[ASC-media] Radio Stories NewScientist Release - October 11 issue

Sapier, Jeff (RBI - AUS) Jeff at NewScientist.com.au
Fri Oct 10 08:21:21 EST 2003


RADIO EXTRA STORIES FROM 11 OCTOBER 2003 ISSUE

CITIZENS STRIKE BACK IN INTELLIGENCE WAR Government agencies could come
under increased public scrutiny when a website is launched later this year
that allows US citizens to post snippets of information on politicians,
officials and organisations. To get around potential legal problems, the two
MIT researchers behind the project are planning to store the information
around the internet. Page 22

SONAR KILLS WHALES Whales blasted by military sonar signals appear to die of
symptoms similar to the bends, according to British and Spanish scientists
who examined 14 animals stranded after a major naval exercise in the Canary
Islands. The finding means the use of sound waves to detect submarines might
need to be restricted. Page 10

TUATARA'S RELATIVE LIVED IN ARGENTINA (short story). A treasure trove of
fossils found in Argentina has shown that large relatives of New Zealand's
enigmatic reptile, the Tuatara, were living in South America at least until
65 million years ago. Page 17

A PERFECT HOME FOR ALIEN LIFE (short story) The star 37 Gem, just north-east
of Orion, is the likeliest place for alien life, according to an American
astrobiologist who has compiled a shortlist of the most promising solar
systems to harbour life, for an ambitious NASA project-the Terrestrial
Planet Finder-planned for 10 years time. Page 16

CONTROLLED BUSHFIRES DAMAGE-RATHER THAN PROTECT-WILDLIFE The controlled
burning of vast swathes of bush in northern Australia each year is damaging
biodiversity, not protecting it, according to the results of an eight-year
experiment. New Scientist's free public website at
http://www.newscientist.com <http://www.newscientist.com> 

CATHOLIC CHURCH CLAIMS CONDOMS DO NOT STOP HIV The Catholic church is
spreading a claim that condoms have holes in them that allow HIV through.
Though hotly disputed by medical authorities, the information is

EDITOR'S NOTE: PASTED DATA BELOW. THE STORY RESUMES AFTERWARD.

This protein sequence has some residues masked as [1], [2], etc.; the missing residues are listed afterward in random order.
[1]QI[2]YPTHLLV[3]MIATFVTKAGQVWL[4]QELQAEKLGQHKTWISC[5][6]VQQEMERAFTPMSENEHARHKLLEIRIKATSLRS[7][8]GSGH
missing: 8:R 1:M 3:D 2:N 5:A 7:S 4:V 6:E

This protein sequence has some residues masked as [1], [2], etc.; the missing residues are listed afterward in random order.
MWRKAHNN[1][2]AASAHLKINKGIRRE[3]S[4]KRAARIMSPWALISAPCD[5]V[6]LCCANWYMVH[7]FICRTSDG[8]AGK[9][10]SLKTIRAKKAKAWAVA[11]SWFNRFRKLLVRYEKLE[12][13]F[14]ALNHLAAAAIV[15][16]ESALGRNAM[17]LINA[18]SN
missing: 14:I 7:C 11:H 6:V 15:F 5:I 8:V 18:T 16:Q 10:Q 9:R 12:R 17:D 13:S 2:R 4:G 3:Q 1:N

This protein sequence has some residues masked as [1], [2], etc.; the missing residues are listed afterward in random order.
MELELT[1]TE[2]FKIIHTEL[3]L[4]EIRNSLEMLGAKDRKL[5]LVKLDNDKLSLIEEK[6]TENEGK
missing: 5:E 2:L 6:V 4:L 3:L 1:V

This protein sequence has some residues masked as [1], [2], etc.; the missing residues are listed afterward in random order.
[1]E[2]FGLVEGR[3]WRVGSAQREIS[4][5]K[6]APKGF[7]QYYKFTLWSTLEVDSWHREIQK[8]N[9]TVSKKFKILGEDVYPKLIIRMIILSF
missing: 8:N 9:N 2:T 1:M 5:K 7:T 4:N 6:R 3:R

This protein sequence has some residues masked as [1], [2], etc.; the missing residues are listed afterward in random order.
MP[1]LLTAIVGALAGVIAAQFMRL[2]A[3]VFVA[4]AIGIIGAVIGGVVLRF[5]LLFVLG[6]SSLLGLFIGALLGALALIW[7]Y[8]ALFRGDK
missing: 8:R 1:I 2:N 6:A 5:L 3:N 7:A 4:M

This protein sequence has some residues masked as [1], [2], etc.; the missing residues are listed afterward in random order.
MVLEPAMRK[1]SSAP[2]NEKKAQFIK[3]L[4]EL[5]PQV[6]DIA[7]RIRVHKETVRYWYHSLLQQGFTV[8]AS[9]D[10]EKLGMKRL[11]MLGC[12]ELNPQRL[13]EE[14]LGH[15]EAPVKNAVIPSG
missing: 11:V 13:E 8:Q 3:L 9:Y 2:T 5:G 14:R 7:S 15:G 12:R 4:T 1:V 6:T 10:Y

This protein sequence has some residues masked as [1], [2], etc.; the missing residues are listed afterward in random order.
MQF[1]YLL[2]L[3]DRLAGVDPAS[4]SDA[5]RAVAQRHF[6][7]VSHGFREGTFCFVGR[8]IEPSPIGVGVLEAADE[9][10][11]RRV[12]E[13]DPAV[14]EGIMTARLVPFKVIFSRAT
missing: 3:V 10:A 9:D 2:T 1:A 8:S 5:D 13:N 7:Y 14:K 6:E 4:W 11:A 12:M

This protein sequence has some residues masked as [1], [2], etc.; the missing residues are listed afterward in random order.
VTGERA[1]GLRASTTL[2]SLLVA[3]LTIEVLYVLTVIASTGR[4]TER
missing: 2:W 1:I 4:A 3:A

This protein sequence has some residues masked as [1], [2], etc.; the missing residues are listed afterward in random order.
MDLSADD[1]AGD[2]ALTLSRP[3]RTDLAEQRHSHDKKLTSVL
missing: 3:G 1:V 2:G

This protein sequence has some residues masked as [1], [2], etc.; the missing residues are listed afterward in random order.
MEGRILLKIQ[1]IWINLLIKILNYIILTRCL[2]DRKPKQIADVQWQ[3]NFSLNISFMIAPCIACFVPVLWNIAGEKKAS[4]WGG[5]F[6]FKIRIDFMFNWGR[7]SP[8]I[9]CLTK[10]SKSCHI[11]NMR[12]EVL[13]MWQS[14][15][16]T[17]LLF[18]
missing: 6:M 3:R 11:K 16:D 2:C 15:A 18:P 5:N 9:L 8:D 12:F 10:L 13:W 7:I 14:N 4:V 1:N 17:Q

discouraging people in developing countries from using condoms, increasing
their chances of contracting the virus. Page 8

GLOWING BACTERIA TAKE ON ALL COMERS The sequencing of a land bacterium which
glows could provide farmers and doctors with a cornucopia of natural toxins
for fighting pests and diseases. The microbe can kill pest larvae, and it
keeps the corpses free of ants, fungi and rival bacteria using a wide range
of antibiotics and repellents. Page 15

AUSTRALIAN SUCCESS AT IG NOBEL AWARDS An Australian team has won the Ig
Nobel Physics prize for "an analysis of the forces required to drag sheep
over various surfaces". The Ig Nobels reward achievements "that first make
people laugh, and then make them think". Among this year's winners are the
American engineers responsible for Murphy's Law. New Scientist's free public
website at http://www.newscientist.com <http://www.newscientist.com> 

REBEL NETWORK Jon Anderson wants to give the internet back to the people.
Instead of paying a fortune for broadband internet access, he wants to
provide a dirt-cheap wireless network of computers with no size limit and no
telecommunications companies providing the connections. It could also be
described as self-organised anarchy. Pages 26-29

'STIFF' FLUID COULD SOON PUT THE BRAKES ON CARS A fluid that becomes as
stiff as plastic in an electric field could lead to a new generation of
brakes and clutches in cars. The material is already being tested in a
prototype clutch. Page 23

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